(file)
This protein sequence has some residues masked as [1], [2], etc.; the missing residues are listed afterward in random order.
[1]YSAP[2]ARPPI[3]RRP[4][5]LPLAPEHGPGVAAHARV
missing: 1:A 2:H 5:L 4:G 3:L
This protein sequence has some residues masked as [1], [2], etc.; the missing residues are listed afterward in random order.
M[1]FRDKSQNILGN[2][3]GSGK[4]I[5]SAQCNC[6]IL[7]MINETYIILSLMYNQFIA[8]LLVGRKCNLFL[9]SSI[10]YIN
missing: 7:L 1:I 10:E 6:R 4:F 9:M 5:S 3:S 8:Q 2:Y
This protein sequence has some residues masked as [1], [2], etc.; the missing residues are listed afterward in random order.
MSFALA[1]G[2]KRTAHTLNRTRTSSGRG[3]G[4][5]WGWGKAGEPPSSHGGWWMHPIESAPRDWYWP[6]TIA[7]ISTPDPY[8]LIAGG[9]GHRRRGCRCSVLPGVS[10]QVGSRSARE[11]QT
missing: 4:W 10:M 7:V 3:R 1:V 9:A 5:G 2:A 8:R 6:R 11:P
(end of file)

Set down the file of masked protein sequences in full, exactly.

This protein sequence has some residues masked as [1], [2], etc.; the missing residues are listed afterward in random order.
[1]YSAP[2]ARPPI[3]RRP[4][5]LPLAPEHGPGVAAHARV
missing: 1:A 2:H 5:L 4:G 3:L
This protein sequence has some residues masked as [1], [2], etc.; the missing residues are listed afterward in random order.
M[1]FRDKSQNILGN[2][3]GSGK[4]I[5]SAQCNC[6]IL[7]MINETYIILSLMYNQFIA[8]LLVGRKCNLFL[9]SSI[10]YIN
missing: 7:L 1:I 10:E 6:R 4:F 9:M 5:S 3:S 8:Q 2:Y
This protein sequence has some residues masked as [1], [2], etc.; the missing residues are listed afterward in random order.
MSFALA[1]G[2]KRTAHTLNRTRTSSGRG[3]G[4][5]WGWGKAGEPPSSHGGWWMHPIESAPRDWYWP[6]TIA[7]ISTPDPY[8]LIAGG[9]GHRRRGCRCSVLPGVS[10]QVGSRSARE[11]QT
missing: 4:W 10:M 7:V 3:R 1:V 9:A 5:G 2:A 8:R 6:R 11:P